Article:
Passione Cello Strings
Passione cello strings are really starting
to emerge as the 'new set to try' in recent months.
We get a lot of calls and questions regarding what these
are and whether or not they will be 'the
strings' for your cello. The Passione C and G
have a gut core (with ball end) where the A and D
strings have the metal core with the ball end.
What's different about
these and how would they be better for your cello?
These strings work well on all cellos, but here are some
comparisons that will help you make up your mind on
whether or not they would be good for you:
First, if you have one of those 'tight' A strings that
plays ok, but doesn't blend in or respond as easy as the
rest of the lower 3 strings, definitely try the Passione
A string. The Passiones have a very slight thinner
gauge (you will not notice that) but it is enough to
make the A sing easier. Some of our customers'
experiences: The classic example is using a
regular medium Larsen A string. While it sounded
fine, it was harder in response. Switching to the
A Passione was warmer and gave just enough of that quick
response to balance in with the rest of the set.
Every cello is different.
Newer cellos often tend to play stiffer the first
couple of years. What does that mean and how do
they actually "play
in"? Remember that the top (as well as the back)
is carved wood. For anyone that has played
baseball with a new baseball mitt, you know what "new"
feels like. Once the fibers get used to creasing,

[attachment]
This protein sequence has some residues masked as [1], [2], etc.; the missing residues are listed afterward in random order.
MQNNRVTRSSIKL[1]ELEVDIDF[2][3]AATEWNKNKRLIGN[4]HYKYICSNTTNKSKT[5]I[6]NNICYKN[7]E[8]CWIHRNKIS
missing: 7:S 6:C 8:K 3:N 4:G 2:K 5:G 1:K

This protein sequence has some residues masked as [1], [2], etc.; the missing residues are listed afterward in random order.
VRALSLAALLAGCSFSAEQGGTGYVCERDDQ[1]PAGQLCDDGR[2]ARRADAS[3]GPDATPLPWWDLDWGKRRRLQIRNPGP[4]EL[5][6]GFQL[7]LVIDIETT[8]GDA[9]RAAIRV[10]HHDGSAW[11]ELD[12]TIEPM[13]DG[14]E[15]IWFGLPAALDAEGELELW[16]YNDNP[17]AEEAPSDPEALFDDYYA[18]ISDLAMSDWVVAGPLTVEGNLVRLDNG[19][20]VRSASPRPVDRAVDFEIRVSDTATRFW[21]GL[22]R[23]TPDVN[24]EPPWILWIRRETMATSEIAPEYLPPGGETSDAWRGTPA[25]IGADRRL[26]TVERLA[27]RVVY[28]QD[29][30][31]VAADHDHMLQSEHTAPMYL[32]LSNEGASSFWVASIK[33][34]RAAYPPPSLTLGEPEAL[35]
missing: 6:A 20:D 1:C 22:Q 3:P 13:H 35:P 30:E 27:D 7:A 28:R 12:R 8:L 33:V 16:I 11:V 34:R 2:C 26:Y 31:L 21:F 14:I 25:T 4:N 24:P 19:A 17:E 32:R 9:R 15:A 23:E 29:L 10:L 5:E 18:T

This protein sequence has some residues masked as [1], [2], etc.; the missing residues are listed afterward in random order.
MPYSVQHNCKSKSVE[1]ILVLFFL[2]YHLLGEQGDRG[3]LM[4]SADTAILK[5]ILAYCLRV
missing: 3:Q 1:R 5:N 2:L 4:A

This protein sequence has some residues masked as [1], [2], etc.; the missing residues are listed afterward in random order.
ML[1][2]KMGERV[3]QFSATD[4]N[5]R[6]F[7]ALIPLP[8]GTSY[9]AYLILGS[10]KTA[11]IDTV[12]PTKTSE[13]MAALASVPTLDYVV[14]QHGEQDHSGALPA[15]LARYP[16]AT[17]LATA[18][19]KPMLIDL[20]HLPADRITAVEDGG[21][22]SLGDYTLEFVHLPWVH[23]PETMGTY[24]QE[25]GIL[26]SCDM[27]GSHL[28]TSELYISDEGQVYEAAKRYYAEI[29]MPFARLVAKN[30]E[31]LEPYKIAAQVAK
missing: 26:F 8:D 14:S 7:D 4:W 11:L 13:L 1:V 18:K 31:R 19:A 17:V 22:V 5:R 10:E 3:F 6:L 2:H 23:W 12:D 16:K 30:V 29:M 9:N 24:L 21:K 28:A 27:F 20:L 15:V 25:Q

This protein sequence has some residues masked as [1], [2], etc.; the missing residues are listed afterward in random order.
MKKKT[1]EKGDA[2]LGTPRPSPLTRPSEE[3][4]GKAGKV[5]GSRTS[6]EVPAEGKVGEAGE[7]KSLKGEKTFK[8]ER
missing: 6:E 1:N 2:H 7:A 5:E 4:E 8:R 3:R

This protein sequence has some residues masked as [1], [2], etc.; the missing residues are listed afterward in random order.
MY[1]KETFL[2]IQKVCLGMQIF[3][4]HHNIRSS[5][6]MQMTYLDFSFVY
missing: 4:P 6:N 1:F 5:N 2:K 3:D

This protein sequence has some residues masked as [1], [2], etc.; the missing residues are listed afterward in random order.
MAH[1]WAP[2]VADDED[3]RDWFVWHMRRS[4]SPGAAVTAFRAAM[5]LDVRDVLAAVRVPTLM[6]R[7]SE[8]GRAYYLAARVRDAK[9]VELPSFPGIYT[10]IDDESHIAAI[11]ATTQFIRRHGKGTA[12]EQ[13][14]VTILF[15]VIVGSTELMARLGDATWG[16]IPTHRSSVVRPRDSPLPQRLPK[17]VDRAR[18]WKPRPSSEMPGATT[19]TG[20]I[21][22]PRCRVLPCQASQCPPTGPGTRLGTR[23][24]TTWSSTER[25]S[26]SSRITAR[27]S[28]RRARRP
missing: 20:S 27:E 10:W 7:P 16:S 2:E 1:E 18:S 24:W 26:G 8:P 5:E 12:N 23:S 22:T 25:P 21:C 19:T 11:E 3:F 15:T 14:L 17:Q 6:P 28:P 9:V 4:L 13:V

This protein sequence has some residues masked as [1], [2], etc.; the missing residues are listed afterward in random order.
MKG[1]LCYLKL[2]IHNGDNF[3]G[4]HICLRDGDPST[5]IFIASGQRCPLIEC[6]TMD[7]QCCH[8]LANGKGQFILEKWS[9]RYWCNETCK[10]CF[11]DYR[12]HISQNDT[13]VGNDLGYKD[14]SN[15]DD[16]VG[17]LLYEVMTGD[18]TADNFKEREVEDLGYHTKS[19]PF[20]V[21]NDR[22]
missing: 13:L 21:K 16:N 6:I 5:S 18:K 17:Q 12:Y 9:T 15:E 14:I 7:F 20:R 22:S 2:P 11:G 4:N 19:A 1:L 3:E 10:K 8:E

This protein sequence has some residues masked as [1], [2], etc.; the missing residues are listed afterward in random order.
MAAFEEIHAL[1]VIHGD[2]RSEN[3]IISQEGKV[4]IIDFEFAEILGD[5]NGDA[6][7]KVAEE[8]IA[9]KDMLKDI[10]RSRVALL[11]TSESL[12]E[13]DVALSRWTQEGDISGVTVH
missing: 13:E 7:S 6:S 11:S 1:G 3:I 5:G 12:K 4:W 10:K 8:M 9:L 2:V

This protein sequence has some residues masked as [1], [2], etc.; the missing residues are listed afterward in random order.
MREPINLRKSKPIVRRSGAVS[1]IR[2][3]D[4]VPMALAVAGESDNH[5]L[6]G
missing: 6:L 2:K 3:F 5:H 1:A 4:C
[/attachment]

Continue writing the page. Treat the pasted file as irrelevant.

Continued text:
bending and flexing, it becomes easier to use and the
areas that are being "worked" tend to have a memory and
easy to flex over time and use.
That new top which is flexing from left to right
(rocking) gets quicker and easier to do that over time.
There is very noticeable break in time that first year
or two and this can continue for years, though it is not
indefinite. Here is a good way to see the motion
that your cello top makes while playing: While you are
sitting down in playing posture, start to pull or pluck
your cello C string. Don't let go of that string.
Just pull it like you're going to let a nice big
pizzicato (open string). As you do this, look
towards the bass bar side f-hole and you will see how
that top will flex from side to side while you are
playing. The sound post placement acts as a
fulcrum in this regard. You can also see how
moving that post in a different position will change the
angle or manner by which that top will rock. This
is but one factor that is part of the overall (set up)
equation of your cello sound and performance.
Back to the Cello Passiones. Whatever cello you
may have, the
Passione Cello strings
will be slightly less tension than the regular steel
cello set. These feel like steel and they all have steel